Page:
In the book The Things They Carried by Tim O’Brien, the soldiers have to carry a lot of things physically and mentally. One of the biggest things the soldiers have to carry is conflict, but not just between other people, inside of themselves as well. In the book The Things They Carried by Tim O’Brien the author has an internal conflict of whether to go fight in the war in Vietnam or to run away to Canada which he tells through the story “On the Rainy River.”
In the novel The Things They Carried, Tim O’Brien expresses to the reader why the men went to the war and continued to fight it. In the first chapter, “The Things They Carried,” O’Brien states “It was not courage, exactly; the object was not valor. Rather they were too frightened to be cowards.” The soldiers went to war not because they were courageous and ready to fight, but because they felt the need to go. They were afraid and coped with their lack of courage by telling stories (to themselves or aloud) and applied humor to the situations they encountered.
Readers, especially those reading historical fiction, always crave to find believable stories and realistic characters. Tim O’Brien gives them this in “The Things They Carried.” Like war, people and their stories are often complex. This novel is a collection stories that include these complex characters and their in depth stories, both of which are essential when telling stories of the Vietnam War. Using techniques common to postmodern writers, literary techniques, and a collection of emotional truths, O’Brien helps readers understand a wide perspective from the war, which ultimately makes the fictional stories he tells more believable.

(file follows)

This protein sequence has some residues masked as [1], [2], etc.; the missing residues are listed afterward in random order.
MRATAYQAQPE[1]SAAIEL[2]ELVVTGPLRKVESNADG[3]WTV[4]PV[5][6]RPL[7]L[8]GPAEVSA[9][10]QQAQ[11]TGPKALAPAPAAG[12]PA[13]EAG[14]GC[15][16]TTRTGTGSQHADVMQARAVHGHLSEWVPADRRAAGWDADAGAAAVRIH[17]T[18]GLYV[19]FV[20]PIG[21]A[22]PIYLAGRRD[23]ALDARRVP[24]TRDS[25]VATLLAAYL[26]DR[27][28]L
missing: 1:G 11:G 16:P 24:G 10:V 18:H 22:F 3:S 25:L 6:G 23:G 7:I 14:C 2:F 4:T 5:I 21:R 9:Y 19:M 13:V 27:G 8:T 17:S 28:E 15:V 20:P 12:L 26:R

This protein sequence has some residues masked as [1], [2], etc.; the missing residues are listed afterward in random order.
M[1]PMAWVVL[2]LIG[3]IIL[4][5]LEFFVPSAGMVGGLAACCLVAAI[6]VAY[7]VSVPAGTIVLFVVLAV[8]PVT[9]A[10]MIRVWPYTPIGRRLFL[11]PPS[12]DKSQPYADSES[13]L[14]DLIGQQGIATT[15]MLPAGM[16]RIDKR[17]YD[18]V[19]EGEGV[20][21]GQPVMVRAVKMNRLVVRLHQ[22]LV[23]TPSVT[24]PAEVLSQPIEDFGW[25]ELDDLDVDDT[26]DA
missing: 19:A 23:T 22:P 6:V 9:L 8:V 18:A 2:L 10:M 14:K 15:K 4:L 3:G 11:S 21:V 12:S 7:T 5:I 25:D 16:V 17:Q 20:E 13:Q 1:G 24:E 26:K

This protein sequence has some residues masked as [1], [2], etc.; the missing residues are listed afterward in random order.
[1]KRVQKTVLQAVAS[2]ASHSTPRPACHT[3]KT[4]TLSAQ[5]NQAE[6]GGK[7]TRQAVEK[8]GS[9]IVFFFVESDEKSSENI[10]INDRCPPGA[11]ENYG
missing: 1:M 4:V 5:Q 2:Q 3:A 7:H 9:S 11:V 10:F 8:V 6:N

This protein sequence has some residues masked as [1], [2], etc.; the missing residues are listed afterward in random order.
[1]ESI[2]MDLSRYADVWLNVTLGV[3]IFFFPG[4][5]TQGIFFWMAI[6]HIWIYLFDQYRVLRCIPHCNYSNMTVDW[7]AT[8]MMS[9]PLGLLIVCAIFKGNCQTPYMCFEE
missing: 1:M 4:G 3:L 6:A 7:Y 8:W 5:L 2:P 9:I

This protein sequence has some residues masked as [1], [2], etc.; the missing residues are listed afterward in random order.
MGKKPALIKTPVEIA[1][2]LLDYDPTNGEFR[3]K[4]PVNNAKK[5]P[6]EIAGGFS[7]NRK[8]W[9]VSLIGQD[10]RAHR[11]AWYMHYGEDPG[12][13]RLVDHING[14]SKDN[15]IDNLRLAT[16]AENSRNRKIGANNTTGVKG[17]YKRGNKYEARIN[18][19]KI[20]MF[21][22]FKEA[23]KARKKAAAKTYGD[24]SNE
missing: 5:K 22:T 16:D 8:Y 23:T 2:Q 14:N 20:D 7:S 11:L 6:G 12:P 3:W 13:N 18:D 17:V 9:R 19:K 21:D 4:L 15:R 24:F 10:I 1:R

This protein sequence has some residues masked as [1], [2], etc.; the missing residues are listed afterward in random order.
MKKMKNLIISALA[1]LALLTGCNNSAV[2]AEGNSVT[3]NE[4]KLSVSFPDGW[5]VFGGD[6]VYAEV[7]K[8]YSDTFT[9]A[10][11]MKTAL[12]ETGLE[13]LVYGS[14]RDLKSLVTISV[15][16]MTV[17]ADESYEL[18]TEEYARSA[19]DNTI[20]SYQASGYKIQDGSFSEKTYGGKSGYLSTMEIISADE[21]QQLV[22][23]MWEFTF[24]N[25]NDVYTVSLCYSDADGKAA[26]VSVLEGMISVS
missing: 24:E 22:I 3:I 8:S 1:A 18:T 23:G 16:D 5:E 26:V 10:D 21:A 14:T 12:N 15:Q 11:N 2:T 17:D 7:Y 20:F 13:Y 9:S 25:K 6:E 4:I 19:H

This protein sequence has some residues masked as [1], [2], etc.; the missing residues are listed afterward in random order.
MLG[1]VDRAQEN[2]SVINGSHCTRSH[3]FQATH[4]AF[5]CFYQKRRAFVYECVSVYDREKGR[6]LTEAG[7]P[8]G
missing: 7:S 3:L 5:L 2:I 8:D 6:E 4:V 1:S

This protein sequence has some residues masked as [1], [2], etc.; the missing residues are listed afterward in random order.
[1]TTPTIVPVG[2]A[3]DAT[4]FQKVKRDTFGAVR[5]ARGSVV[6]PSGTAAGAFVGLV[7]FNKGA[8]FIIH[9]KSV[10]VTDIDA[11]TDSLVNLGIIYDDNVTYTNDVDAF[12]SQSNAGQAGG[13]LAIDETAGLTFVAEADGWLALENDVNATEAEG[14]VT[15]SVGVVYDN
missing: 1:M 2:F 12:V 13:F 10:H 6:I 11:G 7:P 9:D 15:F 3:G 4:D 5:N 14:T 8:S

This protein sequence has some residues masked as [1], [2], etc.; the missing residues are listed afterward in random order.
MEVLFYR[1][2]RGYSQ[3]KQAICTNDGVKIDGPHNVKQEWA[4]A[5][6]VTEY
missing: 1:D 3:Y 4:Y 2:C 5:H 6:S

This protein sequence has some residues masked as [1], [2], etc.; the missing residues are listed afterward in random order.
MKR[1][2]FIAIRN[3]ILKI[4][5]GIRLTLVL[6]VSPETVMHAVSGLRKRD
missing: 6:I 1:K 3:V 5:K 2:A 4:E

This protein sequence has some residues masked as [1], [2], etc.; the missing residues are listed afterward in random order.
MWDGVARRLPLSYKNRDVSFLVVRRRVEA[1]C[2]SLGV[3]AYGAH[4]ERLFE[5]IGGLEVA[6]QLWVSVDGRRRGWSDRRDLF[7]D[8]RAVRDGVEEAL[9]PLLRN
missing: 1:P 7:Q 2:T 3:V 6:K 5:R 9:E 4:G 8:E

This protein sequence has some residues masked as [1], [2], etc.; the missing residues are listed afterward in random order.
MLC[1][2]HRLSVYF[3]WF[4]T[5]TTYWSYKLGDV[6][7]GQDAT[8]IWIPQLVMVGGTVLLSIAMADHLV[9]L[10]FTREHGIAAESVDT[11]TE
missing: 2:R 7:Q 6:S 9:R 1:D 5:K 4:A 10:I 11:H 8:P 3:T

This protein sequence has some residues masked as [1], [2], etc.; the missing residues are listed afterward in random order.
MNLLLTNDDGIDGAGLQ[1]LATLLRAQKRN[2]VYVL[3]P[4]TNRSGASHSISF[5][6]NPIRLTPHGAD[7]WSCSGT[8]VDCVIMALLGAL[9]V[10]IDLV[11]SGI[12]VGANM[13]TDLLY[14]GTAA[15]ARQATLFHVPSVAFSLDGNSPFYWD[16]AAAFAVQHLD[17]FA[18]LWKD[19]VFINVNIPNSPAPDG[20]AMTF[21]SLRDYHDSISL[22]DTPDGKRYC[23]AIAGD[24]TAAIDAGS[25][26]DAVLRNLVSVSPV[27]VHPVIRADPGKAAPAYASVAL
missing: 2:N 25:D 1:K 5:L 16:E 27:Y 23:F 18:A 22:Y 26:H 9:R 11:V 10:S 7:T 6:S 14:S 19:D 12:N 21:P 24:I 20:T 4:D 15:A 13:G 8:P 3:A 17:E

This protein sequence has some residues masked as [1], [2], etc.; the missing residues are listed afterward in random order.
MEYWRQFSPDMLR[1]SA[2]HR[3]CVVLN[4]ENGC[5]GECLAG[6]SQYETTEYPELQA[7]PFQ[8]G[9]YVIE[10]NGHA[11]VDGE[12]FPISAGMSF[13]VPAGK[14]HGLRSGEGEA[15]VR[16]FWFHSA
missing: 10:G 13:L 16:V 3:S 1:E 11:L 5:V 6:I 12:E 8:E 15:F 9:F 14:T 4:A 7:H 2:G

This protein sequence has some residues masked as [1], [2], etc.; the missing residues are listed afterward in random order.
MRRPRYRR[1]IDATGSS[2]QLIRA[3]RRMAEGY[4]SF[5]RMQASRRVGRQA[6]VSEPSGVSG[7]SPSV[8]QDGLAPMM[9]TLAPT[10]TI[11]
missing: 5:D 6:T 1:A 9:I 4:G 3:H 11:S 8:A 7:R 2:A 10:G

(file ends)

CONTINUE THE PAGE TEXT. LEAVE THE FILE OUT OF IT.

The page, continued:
In Tim O’Brien’s The Things They Carried, the author retells the chilling, and oftentimes gruesome, experiences of the Vietnam war. He utilizes many anecdotes and other rhetorical devices in his stories to paint the image of what war is really like to people who have never experienced it. In the short stories “Spin,” “The Man I Killed,” and “ ,” O’Brien gives reader the perfect understanding of the Vietnam by placing them directly into the war itself.
A Rumor of War by Philip Caputo shows the hard work and difficult tasks the men had to go through to prove themselves and protect their country. The war will change the men’s attitudes and the way they do everything. Men made sacrifices in the Vietnam War most people would never make in a lifetime, they will not just sacrifice but push themselves physically harder than most any other men. The men will also emotionally change from constantly watching other men die, or killing other men. The mens first kill was always the hardest for them, mentally they had so many thoughts of the other mans close ones back home and what they would go through and how it would be all their fault. Men went through so many tasks during the Vietnam War physically and mentally.